As I pointed out in 2002: The last illegal alien amnesty had unexpected repercussions that echoed for years in California. It turns out that the 1986 amnesty for illegals set off a big baby boom among its beneficiaries—inevitably worsening the subsequent crowding in schools and emergency rooms, not to mention burgeoning votes for Democrats.
Demographers Laura E. Hill and Hans P. Johnson of the Public Policy Institute of California wrote in "Understanding the Future of Californians' Fertility: The Role of Immigrants:"
"Between 1987 and 1991, total fertility rates for foreign-born Hispanics [in California] increased from 3.2 to 4.4 [expected babies per woman over her lifetime]. This dramatic rise was the primary force behind the overall increase in the state's total fertility rate during this period. Were it not for the large increase in fertility among Hispanic immigrants, fertility rates in California would have increased very little between 1987 and 1991.
"Why did total fertility rates increase so dramatically for Hispanic immigrants? First, the composition of the Hispanic immigrant population in California changed as a result of the Immigration Reform and Control Act (IRCA) of 1986. In California alone, 1.6 million unauthorized immigrants applied for amnesty (legal immigrant status) under this act. The vast majority were young men, and many were agricultural workers who settled permanently in the United States.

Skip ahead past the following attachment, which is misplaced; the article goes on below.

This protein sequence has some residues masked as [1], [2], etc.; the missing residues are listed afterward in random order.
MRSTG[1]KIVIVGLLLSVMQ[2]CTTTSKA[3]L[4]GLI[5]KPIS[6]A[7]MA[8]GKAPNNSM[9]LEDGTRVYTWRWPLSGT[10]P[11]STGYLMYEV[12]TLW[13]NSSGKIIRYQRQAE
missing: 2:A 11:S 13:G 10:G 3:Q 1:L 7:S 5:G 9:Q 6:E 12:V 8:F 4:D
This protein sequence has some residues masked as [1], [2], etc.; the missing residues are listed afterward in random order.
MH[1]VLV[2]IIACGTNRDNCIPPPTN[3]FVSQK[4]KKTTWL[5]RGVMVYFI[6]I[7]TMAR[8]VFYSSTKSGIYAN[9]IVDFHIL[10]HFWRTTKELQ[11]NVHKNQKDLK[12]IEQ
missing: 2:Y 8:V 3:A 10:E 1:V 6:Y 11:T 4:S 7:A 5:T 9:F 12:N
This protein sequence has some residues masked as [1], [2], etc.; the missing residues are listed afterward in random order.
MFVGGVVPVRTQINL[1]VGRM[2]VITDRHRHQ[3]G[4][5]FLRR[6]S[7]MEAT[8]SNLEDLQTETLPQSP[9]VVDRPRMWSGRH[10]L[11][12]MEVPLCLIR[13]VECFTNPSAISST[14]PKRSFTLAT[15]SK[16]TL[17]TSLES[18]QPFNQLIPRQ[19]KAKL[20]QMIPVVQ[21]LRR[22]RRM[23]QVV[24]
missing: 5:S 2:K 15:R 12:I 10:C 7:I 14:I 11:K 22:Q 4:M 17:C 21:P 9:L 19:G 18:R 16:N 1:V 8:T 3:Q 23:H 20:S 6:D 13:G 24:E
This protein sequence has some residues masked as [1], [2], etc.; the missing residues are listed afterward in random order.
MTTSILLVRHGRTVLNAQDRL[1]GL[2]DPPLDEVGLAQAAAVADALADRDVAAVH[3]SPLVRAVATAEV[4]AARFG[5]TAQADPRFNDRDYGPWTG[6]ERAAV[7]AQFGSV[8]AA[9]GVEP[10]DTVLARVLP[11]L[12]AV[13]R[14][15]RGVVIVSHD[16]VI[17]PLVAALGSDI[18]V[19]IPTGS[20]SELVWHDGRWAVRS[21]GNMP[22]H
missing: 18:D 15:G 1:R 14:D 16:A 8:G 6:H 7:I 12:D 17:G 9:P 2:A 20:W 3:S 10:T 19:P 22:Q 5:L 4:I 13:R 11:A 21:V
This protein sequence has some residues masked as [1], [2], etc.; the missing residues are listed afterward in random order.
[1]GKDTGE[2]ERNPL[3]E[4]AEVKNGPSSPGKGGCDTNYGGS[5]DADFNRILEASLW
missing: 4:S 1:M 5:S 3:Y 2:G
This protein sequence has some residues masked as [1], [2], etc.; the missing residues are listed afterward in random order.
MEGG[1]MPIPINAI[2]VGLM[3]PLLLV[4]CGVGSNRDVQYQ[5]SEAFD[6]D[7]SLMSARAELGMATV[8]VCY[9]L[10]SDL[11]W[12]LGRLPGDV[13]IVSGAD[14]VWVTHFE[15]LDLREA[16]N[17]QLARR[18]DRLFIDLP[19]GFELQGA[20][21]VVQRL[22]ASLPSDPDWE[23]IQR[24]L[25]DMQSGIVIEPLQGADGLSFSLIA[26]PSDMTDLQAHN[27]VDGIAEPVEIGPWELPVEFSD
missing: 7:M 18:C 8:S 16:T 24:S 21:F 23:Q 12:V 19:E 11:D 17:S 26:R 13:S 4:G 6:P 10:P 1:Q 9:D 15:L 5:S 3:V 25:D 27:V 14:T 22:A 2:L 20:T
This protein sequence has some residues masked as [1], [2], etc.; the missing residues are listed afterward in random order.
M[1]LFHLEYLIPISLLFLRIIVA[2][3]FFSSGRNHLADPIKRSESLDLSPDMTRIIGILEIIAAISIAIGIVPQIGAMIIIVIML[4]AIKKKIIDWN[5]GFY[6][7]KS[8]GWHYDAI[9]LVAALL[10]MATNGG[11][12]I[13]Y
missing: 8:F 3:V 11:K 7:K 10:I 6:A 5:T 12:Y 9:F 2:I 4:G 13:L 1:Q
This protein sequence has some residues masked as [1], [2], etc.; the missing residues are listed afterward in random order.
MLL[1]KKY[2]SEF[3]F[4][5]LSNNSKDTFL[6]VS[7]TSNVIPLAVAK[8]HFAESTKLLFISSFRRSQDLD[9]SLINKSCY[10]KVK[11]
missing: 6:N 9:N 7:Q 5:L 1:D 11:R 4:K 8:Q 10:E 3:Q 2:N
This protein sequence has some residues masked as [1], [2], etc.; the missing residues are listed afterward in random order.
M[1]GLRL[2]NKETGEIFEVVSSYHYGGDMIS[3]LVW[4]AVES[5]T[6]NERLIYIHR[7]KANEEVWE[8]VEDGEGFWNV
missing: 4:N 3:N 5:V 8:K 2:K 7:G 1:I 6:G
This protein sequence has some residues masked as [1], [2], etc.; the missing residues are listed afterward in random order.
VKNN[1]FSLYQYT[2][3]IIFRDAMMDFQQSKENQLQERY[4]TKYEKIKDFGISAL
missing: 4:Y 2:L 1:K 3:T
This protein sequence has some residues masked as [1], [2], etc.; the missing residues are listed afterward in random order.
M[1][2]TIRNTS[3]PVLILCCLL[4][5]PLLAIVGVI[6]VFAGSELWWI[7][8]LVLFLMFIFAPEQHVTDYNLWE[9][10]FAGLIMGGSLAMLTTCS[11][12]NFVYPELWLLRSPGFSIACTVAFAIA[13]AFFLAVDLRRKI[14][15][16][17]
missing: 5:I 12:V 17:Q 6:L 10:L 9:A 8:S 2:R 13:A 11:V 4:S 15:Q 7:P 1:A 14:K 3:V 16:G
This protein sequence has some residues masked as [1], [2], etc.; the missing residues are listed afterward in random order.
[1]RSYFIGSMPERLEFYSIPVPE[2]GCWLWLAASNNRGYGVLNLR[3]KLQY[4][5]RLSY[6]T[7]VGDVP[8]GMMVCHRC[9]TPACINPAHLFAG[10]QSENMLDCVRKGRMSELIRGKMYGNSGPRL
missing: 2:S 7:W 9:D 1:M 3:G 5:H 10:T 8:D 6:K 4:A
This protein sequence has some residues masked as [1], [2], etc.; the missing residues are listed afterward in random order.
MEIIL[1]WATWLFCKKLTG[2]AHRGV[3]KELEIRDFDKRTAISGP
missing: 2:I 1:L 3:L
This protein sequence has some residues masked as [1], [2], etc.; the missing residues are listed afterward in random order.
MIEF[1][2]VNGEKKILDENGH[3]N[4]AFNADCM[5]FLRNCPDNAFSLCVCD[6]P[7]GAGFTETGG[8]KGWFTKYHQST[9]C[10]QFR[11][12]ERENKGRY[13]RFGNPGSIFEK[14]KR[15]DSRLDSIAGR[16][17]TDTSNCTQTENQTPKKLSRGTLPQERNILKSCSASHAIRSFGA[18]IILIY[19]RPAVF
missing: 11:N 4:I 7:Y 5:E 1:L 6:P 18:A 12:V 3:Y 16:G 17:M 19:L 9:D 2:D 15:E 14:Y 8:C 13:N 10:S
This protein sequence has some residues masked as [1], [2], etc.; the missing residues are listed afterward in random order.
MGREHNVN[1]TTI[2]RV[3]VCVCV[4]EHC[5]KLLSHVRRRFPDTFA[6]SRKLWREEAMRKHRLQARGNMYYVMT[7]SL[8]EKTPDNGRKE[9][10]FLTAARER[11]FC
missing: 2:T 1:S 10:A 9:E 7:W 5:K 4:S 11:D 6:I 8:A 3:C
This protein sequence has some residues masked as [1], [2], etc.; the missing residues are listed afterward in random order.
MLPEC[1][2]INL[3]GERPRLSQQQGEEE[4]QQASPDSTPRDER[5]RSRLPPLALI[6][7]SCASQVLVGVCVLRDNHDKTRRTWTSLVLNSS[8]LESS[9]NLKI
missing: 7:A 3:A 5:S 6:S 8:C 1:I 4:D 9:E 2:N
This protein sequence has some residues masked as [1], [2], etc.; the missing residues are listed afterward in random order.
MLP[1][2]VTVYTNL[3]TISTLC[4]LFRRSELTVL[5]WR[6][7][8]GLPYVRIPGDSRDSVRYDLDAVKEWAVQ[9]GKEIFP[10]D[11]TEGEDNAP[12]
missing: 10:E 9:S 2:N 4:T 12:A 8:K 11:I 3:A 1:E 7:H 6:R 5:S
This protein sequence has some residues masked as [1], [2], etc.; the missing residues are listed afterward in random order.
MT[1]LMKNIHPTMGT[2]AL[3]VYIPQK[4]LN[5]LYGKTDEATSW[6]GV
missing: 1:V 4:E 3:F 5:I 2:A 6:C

Previous research indicates that many of those granted amnesty were joined later by spouses and relatives in the United States... As a result, many young adult Hispanic women came to California during the late 1980s. We also know that unauthorized immigrants tend to have less education than other immigrants and that they are more likely to come from rural areas. Both characteristics are associated with high levels of fertility. As a result, changes in the composition of the Hispanic immigration population probably increased fertility rates.
"Another possible reason for the sudden increase in fertility rates for Hispanic immigrants is also related to IRCA. Because many of those granted amnesty and their spouses had been apart for some time, their reunion in California prompted a "catch-up" effect in the timing of births..."